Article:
• (British) IPA: /ˈɪm.əʊ.leɪt/, /ˈɪm.ə.leɪt/
  • (America) IPA: /ˈɪm.ə.leɪt/

immolate (immolates, present participle immolating; past and past participle immolated)

  1. To kill as a sacrifice.
    • 1978, A.S. Byatt, The Virgin in the Garden
      A secular style, a new beginning after the iconoclastic excesses under young Edward VI, when angels, Mothers and Children had flared and crackled in the streets, immolated to a logical absolute God who disliked images.
  2. To destroy, especially by fire.
    • 1848, William Makepeace Thackeray, Vanity Fair, Chapter 19:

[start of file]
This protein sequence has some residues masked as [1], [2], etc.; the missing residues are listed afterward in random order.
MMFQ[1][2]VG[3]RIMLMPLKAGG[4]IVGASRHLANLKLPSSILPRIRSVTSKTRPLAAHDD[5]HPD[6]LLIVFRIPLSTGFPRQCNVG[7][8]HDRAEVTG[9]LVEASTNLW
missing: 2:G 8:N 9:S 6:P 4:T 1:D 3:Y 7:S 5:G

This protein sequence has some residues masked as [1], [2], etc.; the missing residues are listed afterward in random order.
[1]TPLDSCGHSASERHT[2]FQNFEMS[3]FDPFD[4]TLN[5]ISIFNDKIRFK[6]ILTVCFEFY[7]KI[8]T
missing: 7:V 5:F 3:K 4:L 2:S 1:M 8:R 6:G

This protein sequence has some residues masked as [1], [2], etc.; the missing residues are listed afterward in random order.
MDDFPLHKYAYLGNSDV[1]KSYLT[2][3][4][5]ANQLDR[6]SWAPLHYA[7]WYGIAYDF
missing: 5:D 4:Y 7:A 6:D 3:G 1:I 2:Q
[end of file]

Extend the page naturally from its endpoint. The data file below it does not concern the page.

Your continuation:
She imparted these stories gradually to Miss Crawley; gave her the whole benefit of them; felt it to be her bounden duty as a Christian woman and mother of a family to do so; had not the smallest remorse or compunction for the victim whom her tongue was immolating; nay, very likely thought her act was quite meritorious, and plumed herself upon her resolute manner of performing it.
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